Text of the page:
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Showing content with the highest reputation on 01/21/2020 in all areas

  1. 4 points
    After joining forces for a rendition of Thunder Road in 2018 Rob Brydon joined Martyn Joseph last night (Sunday) at The Half Moon in Putney (London) for two Bruce covers, One Step Up and Brilliant Disguise, Thanks to a fellow audience member for posting this clip.
  2. 4 points
    Uncle Bryn rocks...just don’t ask about the fishing trip
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  6. 2 points
    The rhythm of the song was also inspired by the morse code signal for the airport (see 2:35):
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  10. 1 point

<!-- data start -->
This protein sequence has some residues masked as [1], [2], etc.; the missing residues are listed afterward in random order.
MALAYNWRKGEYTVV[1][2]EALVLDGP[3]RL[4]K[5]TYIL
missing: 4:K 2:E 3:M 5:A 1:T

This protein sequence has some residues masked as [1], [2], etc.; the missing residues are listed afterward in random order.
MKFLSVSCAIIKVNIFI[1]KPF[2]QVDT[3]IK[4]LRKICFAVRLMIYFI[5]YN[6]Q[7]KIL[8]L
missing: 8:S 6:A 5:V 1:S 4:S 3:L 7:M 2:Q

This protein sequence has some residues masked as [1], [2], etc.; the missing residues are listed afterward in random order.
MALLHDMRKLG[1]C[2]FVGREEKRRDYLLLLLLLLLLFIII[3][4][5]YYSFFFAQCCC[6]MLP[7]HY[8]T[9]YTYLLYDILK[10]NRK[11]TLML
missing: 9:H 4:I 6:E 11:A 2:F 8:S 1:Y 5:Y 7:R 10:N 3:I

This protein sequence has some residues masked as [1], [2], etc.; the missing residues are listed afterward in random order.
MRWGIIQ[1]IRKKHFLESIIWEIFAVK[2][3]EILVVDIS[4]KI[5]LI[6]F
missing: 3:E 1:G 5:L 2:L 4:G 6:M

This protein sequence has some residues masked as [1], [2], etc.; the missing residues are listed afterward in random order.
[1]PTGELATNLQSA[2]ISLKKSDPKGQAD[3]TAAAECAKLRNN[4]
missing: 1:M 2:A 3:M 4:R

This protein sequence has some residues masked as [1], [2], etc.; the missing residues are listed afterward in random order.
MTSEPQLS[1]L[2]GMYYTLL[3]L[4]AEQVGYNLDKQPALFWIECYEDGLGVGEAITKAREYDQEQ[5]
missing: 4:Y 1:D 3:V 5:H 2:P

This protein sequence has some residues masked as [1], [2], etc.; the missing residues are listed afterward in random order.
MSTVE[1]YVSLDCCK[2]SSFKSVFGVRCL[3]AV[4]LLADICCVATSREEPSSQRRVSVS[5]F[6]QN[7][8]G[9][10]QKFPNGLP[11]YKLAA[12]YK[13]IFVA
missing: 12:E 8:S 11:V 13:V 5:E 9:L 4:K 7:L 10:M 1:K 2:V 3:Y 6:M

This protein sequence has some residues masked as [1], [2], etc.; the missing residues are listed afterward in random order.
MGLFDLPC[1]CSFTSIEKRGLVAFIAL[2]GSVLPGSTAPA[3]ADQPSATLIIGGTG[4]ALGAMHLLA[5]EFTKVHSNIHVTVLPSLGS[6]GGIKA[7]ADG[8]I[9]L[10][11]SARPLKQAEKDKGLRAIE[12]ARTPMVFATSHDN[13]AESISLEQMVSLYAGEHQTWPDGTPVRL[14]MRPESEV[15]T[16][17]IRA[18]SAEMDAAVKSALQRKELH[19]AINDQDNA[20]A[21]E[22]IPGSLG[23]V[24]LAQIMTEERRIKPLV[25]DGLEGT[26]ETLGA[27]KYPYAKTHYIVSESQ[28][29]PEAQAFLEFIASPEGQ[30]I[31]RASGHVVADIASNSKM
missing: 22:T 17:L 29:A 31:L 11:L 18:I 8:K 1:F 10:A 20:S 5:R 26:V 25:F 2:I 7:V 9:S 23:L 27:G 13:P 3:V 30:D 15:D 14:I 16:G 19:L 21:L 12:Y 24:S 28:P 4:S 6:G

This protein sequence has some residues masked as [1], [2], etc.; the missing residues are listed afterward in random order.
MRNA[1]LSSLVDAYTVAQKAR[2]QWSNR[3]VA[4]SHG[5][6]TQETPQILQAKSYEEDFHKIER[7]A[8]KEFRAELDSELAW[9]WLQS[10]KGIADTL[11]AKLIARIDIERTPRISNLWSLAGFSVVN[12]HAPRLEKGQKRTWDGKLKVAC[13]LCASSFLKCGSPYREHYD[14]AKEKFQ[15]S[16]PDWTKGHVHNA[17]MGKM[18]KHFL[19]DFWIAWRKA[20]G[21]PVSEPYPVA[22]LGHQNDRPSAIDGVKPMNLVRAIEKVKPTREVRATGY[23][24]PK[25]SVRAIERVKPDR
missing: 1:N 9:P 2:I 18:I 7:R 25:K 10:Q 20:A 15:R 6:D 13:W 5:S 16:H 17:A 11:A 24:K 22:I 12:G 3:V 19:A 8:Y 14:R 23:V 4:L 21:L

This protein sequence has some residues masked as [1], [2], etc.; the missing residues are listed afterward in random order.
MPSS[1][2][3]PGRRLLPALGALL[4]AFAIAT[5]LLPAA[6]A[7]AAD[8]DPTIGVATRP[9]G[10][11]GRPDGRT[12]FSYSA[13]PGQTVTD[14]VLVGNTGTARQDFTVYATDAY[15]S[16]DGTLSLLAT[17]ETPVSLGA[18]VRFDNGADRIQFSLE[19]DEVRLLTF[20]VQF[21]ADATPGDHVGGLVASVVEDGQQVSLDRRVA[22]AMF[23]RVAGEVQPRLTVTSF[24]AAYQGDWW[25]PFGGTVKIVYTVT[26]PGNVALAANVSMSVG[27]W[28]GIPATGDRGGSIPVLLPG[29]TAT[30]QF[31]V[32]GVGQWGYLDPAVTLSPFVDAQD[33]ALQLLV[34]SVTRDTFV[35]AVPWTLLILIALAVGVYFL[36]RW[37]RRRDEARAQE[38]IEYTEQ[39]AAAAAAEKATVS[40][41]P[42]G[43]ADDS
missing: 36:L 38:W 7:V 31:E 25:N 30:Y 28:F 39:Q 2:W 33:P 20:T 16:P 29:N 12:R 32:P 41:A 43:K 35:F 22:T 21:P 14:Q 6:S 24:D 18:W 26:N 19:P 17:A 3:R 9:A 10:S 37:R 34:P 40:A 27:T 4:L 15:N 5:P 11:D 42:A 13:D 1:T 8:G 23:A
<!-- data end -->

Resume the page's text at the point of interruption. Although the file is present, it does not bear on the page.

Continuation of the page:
"........and principally......YOURSELVES!"
  11. 1 point
    Made a start rather than holding for the binge-watch. Two in and very good. It's very darkly lit but I think that adds to the ambience.
  12. 1 point
    Wish him a happy belated from me! I’m turning 60 in March. Can’t believe that !!
  13. 1 point
    now THAT'S rock 'n'Roll https://theaviationgeekclub.com/iron-maiden-frontman-bruce-dickinson-declared-raf-group-captain/?fbclid=IwAR2JzYEhGMoYC4Lij5DgoGav5BLGhQTSmbp-yY2-jGPi0Ty0EDMadsMNP04
  14. 1 point
    Exactly spot on. If we were doing a top 5 song performances from all the archive releases, that Price You Pay would be in mine. One of the absolute treasures from this series
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    I’m so glad I got to see them one final time on the R40 tour.....All such incredible musicians.
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  18. 1 point